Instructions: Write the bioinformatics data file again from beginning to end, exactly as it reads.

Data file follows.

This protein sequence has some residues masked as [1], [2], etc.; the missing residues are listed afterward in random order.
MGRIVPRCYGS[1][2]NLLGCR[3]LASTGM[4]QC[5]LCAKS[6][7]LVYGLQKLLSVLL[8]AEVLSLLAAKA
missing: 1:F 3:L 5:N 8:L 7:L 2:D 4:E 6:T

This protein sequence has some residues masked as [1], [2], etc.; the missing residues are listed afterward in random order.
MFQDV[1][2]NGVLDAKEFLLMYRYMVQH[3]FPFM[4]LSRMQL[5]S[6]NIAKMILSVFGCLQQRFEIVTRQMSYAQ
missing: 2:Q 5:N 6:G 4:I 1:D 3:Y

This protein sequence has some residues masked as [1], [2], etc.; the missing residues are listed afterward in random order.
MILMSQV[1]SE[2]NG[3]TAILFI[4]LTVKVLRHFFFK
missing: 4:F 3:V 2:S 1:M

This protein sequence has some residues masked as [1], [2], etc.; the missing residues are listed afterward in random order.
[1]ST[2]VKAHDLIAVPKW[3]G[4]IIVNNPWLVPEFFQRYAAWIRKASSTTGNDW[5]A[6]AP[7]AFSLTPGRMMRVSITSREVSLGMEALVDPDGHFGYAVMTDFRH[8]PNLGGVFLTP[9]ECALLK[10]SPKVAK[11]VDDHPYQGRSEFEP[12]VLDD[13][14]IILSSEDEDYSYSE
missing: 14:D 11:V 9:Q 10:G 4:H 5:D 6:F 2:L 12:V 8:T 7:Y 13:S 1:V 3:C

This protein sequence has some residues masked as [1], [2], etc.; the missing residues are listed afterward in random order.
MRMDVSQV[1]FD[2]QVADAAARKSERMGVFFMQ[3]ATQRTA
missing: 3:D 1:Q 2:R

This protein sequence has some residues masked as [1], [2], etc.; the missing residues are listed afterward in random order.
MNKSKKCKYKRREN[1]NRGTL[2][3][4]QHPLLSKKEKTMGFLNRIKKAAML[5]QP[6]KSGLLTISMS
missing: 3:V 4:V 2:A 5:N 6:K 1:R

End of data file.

This protein sequence has some residues masked as [1], [2], etc.; the missing residues are listed afterward in random order.
MGRIVPRCYGS[1][2]NLLGCR[3]LASTGM[4]QC[5]LCAKS[6][7]LVYGLQKLLSVLL[8]AEVLSLLAAKA
missing: 1:F 3:L 5:N 8:L 7:L 2:D 4:E 6:T

This protein sequence has some residues masked as [1], [2], etc.; the missing residues are listed afterward in random order.
MFQDV[1][2]NGVLDAKEFLLMYRYMVQH[3]FPFM[4]LSRMQL[5]S[6]NIAKMILSVFGCLQQRFEIVTRQMSYAQ
missing: 2:Q 5:N 6:G 4:I 1:D 3:Y

This protein sequence has some residues masked as [1], [2], etc.; the missing residues are listed afterward in random order.
MILMSQV[1]SE[2]NG[3]TAILFI[4]LTVKVLRHFFFK
missing: 4:F 3:V 2:S 1:M

This protein sequence has some residues masked as [1], [2], etc.; the missing residues are listed afterward in random order.
[1]ST[2]VKAHDLIAVPKW[3]G[4]IIVNNPWLVPEFFQRYAAWIRKASSTTGNDW[5]A[6]AP[7]AFSLTPGRMMRVSITSREVSLGMEALVDPDGHFGYAVMTDFRH[8]PNLGGVFLTP[9]ECALLK[10]SPKVAK[11]VDDHPYQGRSEFEP[12]VLDD[13][14]IILSSEDEDYSYSE
missing: 14:D 11:V 9:Q 10:G 4:H 5:D 6:F 2:L 12:V 8:T 7:Y 13:S 1:V 3:C

This protein sequence has some residues masked as [1], [2], etc.; the missing residues are listed afterward in random order.
MRMDVSQV[1]FD[2]QVADAAARKSERMGVFFMQ[3]ATQRTA
missing: 3:D 1:Q 2:R

This protein sequence has some residues masked as [1], [2], etc.; the missing residues are listed afterward in random order.
MNKSKKCKYKRREN[1]NRGTL[2][3][4]QHPLLSKKEKTMGFLNRIKKAAML[5]QP[6]KSGLLTISMS
missing: 3:V 4:V 2:A 5:N 6:K 1:R